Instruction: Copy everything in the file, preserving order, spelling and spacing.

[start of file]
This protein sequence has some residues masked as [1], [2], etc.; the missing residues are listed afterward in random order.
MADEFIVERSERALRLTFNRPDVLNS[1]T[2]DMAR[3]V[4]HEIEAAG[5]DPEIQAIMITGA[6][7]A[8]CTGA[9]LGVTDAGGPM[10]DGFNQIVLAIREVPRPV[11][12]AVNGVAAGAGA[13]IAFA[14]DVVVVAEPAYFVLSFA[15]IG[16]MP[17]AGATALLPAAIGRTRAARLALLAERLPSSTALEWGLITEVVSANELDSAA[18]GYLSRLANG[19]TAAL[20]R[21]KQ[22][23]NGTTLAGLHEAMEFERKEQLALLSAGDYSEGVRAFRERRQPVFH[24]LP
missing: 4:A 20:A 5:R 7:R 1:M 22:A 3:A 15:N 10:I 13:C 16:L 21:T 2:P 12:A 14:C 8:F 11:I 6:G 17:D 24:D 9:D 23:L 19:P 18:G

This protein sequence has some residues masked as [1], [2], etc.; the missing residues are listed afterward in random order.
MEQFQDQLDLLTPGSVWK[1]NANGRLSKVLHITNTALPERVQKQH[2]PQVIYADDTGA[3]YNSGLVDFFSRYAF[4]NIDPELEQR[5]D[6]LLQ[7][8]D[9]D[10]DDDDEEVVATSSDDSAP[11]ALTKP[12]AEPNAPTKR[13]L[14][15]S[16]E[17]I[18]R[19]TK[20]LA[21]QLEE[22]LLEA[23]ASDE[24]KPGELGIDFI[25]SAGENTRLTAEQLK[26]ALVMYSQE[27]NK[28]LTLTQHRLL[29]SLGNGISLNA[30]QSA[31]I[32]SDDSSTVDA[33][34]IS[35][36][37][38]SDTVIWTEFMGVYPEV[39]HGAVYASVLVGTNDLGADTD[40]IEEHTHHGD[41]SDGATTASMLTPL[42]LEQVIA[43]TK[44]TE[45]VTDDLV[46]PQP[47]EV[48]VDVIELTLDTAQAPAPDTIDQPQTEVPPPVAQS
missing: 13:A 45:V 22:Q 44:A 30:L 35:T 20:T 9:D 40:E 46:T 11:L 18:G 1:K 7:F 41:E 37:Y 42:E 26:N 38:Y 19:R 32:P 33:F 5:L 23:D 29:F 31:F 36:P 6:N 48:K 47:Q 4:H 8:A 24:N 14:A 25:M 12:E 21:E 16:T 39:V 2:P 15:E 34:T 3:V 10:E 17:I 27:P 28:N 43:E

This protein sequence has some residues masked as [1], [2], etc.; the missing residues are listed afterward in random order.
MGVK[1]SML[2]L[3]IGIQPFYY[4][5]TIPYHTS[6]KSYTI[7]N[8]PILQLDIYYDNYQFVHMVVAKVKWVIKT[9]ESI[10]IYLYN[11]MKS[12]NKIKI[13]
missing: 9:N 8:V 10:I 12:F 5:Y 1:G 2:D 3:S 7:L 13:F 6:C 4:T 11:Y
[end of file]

This protein sequence has some residues masked as [1], [2], etc.; the missing residues are listed afterward in random order.
MADEFIVERSERALRLTFNRPDVLNS[1]T[2]DMAR[3]V[4]HEIEAAG[5]DPEIQAIMITGA[6][7]A[8]CTGA[9]LGVTDAGGPM[10]DGFNQIVLAIREVPRPV[11][12]AVNGVAAGAGA[13]IAFA[14]DVVVVAEPAYFVLSFA[15]IG[16]MP[17]AGATALLPAAIGRTRAARLALLAERLPSSTALEWGLITEVVSANELDSAA[18]GYLSRLANG[19]TAAL[20]R[21]KQ[22][23]NGTTLAGLHEAMEFERKEQLALLSAGDYSEGVRAFRERRQPVFH[24]LP
missing: 4:A 20:A 5:R 7:R 1:M 22:A 3:A 15:N 10:I 13:C 16:L 21:T 2:P 12:A 14:C 8:F 11:I 6:G 17:D 24:D 9:D 23:L 19:P 18:G

This protein sequence has some residues masked as [1], [2], etc.; the missing residues are listed afterward in random order.
MEQFQDQLDLLTPGSVWK[1]NANGRLSKVLHITNTALPERVQKQH[2]PQVIYADDTGA[3]YNSGLVDFFSRYAF[4]NIDPELEQR[5]D[6]LLQ[7][8]D[9]D[10]DDDDEEVVATSSDDSAP[11]ALTKP[12]AEPNAPTKR[13]L[14][15]S[16]E[17]I[18]R[19]TK[20]LA[21]QLEE[22]LLEA[23]ASDE[24]KPGELGIDFI[25]SAGENTRLTAEQLK[26]ALVMYSQE[27]NK[28]LTLTQHRLL[29]SLGNGISLNA[30]QSA[31]I[32]SDDSSTVDA[33][34]IS[35][36][37][38]SDTVIWTEFMGVYPEV[39]HGAVYASVLVGTNDLGADTD[40]IEEHTHHGD[41]SDGATTASMLTPL[42]LEQVIA[43]TK[44]TE[45]VTDDLV[46]PQP[47]EV[48]VDVIELTLDTAQAPAPDTIDQPQTEVPPPVAQS
missing: 13:A 45:V 22:Q 44:A 30:L 35:T 20:T 9:D 40:E 46:T 11:L 18:G 1:K 7:F 41:E 37:Y 42:E 26:N 38:Y 19:R 32:P 33:F 5:L 23:D 29:F 31:F 36:P 6:N 48:K 47:Q 4:H 8:A 24:N 14:A 25:M 12:E 21:E 16:T 39:V 2:P 15:E 34:T 3:V 10:E 17:I 27:P 28:N 43:E

This protein sequence has some residues masked as [1], [2], etc.; the missing residues are listed afterward in random order.
MGVK[1]SML[2]L[3]IGIQPFYY[4][5]TIPYHTS[6]KSYTI[7]N[8]PILQLDIYYDNYQFVHMVVAKVKWVIKT[9]ESI[10]IYLYN[11]MKS[12]NKIKI[13]
missing: 9:N 8:V 10:I 12:F 5:Y 1:G 2:D 3:S 7:L 13:F 6:C 4:T 11:Y